The other day, PEN announced the winners of this year’s literary awards which range from the PEN/ESPN Award for Literary Sports Writing (which went to Dan Berry) to the PEN/Robert W. Bingham Prize for a debut work (which went to Vanessa Veselka).
There are also a number of translation-related awards handed out which may interest a number of you:
PEN Translation Prize ($3,000): For a book-length translation of prose into English published in 2011. Judges: Aron Aji, Donald Breckenridge, and Minna Proctor.
WINNER: Bill Johnston, Stone Upon Stone by Wiesław Myśliwski (Archipelago Books)
(Ed. Note: TOTALLY CALLED IT! Stone Upon Stone won the Best Translated Book Award back in MAY. It’s also kind of interesting that the BTBA prize money for this—$10,000 split between author and translator—is significantly higher than PEN’s prize. That makes me feel pretty cool ⋯ the BTBAs are legit, yo. And more importantly, y’all should buy a Bill Johnston t-shirt. I wear mine all the time.)
Sinan Antoon, In the Presence of Absence by Mahmoud Darwish (Archipelago Books)
(Ed. Note: What is this, an Archipelago party?)
Margaret Jull Costa, The Land at the End of the World by António Lobo Antunes (W.W. Norton)
(Ed. Note: I love this book.)
PEN/Ralph Manheim Medal for Translation: To a translator whose career has demonstrated a commitment to excellence through the body of his or her work. Selected by the PEN Translation Committee.
WINNER: Margaret Sayers Peden
PEN Award for Poetry in Translation ($3,000): For a book-length translation of poetry into English published in 2011. Judge: Christian Hawkey.
WINNER: Jen Hofer, Negro Marfil/Ivory Black by Myriam Moscona (Les Figues Press)
Mark Ford, New Impressions of Africa by Raymond Roussel (Princeton University Press)
Susanna Nied, Light, Grass, and Letter in April by Inger Christensen (New Directions)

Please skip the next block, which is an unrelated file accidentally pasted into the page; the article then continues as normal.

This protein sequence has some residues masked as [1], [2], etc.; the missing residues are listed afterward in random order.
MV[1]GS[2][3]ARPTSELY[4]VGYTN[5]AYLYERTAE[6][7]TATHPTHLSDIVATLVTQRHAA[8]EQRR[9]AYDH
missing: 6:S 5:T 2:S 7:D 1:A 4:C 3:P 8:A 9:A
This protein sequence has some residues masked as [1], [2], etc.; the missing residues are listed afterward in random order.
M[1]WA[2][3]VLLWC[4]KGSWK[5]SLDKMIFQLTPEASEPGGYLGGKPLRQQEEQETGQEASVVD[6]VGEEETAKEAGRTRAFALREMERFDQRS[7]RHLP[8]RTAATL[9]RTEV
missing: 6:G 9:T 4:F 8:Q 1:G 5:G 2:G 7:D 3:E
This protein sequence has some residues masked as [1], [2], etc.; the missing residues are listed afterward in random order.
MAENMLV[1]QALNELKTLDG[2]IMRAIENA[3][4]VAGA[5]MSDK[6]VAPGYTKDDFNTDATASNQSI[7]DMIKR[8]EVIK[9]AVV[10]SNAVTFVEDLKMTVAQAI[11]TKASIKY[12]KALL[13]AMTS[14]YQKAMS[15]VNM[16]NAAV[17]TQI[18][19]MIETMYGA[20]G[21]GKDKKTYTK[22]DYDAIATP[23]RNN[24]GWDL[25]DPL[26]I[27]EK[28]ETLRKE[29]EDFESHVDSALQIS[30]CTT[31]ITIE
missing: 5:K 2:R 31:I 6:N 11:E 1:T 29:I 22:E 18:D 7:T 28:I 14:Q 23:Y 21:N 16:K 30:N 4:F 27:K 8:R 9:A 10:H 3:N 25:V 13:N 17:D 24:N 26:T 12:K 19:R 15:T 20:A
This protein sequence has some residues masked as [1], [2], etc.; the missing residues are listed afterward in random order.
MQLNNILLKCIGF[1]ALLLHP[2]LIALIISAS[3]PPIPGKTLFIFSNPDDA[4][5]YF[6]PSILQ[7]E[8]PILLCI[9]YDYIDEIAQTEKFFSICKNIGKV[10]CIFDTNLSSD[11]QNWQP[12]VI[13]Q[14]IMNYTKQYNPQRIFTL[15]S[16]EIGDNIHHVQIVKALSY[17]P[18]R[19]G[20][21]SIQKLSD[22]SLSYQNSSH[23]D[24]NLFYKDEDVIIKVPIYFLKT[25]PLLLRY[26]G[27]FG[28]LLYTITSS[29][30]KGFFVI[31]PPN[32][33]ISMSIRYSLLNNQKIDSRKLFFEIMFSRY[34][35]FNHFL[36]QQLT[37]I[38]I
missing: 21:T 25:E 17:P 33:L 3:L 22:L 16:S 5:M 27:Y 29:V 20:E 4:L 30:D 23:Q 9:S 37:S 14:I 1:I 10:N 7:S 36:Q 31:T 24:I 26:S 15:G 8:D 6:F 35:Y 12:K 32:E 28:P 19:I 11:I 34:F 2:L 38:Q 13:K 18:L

PEN/Edward and Lily Tuck Award for Paraguayan Literature ($3,000): To the author of a major work of Paraguayan literature not yet translated into English. Judges: Nancy Festinger, Laura Healy, and Gregary Racz.
WINNER: Delfina Acosta, Versos de amor y de locura (Editorial Servilibro)
PEN Translation Fund Grants ($1,000-3,000): To support the translation of book-length works into English. Judges: Susan Bernofsky, Barbara Epler, Edwin Frank, Michael F. Moore,* Michael Reynolds, Richard Sieburth, Eliot Weinberger, and Natasha Wimmer. (*Non-voting chair of the PEN Translation Fund Advisory Council.)
Bernard Adams, A hóhér háza (The Hangman’s House), a novel by Hungarian writer Andrea Tompa (from Hungarian)
Alexander Booth, in felderlatein (in field latin), a collection of poems by German poet Lutz Seiler (from German)
Brent Edwards, L’Afrique fantôme (Phantom Africa), an ethnographic study with autobiographic elements by the French writer Michel Leiris (from French)
Joshua Daniel Edwin, kummerang (gloomerang), the first book by young German poet Dagmara Kraus (from German)
Musharraf Ali Farooqi, Hoshruba: The Prisoner of Batin, an epic fantasy based on oral tradition by Indian writers Muhammad Husain Jah and Ahmed Husain Qamar (from Urdu)
Deborah Garfinkle, Worm-Eaten Time: Poems from a Life Under Normalization, a collection of banned poems originally circulated in samizdat copies by Czech poet Pavel Šrut (from Czech)
Hillary Gulley, El fin de lo mismo (The End of the Same), a novel by Argentine writer Marcelo Cohen (from Spanish)